Additional research out of Deakin University and GenR8Change suggests up to 50% of primary school-aged children are overweight and/or suffer childhood obesity.

“Sugar is the new tobacco. Our children’s health is at risk and the experts are telling us that this could be the first generation to experience a shorter lifespan than generations before,’ says Dr. Andrew Hirst, Principal of The Hamilton and Alexandra College.

This was originally published by Food Mag.

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Calls for Mandatory Tests in our Emergency Depts

Regional Queensland children are more likely to be overweight or obese and at risk of developing type-2 diabetes than their Brisbane cousins.

Queensland Health statistics show almost every regional Queensland city has a higher rate of overweight or obese children than the capital.

Calls for mandatory tests in our emergency depts

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Only the Sunshine Coast and Cairns have lower rates of children who are overweight or obese than Brisbane’s north.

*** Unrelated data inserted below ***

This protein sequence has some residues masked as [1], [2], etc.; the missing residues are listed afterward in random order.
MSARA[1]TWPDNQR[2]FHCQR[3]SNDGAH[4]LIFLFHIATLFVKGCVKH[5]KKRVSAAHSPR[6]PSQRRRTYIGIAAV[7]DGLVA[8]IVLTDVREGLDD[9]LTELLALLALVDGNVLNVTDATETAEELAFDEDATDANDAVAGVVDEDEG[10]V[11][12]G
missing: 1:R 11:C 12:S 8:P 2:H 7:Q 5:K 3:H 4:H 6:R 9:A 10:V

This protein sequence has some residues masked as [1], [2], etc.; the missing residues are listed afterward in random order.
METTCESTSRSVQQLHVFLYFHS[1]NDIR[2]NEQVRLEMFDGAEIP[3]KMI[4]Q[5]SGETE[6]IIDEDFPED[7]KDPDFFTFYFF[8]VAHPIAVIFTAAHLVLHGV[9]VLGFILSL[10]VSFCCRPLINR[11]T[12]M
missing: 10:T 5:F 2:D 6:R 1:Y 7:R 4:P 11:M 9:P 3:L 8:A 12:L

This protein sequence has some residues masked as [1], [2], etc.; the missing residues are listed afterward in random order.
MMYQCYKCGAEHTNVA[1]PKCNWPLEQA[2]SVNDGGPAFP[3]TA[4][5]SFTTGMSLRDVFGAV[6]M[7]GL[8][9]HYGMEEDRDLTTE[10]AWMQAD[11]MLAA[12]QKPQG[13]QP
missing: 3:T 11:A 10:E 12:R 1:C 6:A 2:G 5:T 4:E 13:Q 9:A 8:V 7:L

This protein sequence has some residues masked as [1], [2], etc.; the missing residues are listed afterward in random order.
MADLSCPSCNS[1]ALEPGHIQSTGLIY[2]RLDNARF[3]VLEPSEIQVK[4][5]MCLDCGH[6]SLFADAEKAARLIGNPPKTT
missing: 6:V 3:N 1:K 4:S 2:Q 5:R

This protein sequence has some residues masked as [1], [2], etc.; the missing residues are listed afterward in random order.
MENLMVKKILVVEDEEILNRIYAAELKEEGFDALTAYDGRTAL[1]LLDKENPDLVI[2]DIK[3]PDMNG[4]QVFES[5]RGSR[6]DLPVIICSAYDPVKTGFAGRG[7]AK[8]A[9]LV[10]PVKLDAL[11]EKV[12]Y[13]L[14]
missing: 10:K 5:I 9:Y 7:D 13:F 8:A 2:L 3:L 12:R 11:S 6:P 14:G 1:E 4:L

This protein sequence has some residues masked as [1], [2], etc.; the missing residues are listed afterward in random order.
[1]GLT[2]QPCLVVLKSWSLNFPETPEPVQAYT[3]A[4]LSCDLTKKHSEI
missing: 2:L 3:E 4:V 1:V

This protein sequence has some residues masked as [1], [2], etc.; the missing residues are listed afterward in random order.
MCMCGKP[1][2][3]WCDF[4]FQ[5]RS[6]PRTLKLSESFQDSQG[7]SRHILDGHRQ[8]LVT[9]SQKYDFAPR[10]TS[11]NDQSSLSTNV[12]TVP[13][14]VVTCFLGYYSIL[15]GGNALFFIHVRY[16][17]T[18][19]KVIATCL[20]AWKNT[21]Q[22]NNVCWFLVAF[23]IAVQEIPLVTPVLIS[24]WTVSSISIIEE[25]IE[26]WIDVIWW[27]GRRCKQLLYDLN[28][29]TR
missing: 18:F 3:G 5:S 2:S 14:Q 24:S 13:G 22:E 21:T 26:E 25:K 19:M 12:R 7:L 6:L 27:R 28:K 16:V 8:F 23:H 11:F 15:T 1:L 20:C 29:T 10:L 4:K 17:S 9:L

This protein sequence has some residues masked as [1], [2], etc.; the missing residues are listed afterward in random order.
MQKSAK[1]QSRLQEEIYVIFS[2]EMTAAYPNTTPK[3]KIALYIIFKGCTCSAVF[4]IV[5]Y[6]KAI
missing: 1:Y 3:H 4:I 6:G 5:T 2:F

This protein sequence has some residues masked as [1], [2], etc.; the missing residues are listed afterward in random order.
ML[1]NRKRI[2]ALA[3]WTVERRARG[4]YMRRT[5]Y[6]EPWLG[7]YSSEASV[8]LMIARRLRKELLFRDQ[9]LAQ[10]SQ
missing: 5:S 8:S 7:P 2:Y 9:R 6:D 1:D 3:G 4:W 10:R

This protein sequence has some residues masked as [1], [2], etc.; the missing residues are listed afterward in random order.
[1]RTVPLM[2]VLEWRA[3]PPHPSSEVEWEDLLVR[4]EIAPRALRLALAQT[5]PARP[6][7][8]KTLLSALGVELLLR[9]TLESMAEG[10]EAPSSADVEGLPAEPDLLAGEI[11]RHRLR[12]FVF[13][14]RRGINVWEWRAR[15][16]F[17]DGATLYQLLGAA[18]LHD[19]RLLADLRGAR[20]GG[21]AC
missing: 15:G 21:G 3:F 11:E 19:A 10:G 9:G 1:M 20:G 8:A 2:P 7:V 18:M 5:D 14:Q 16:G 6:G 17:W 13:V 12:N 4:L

In north Brisbane, 21.5 per cent of children are overweight or obese, compared to 23.3 per cent on the Gold Coast, 26.2 per cent in Wide Bay, 27.2 per cent in Central Queensland, 27.3 per cent on the Darling Downs, 27.6 per cent in Mackay, 28 per cent in Ipswich and 30.7 per cent in Townsville.

Experts say mandatory testing for type-2 diabetes in regional emergency rooms could save lives and millions of dollars, while forming healthy exercise habits through regional sport can help with prevention.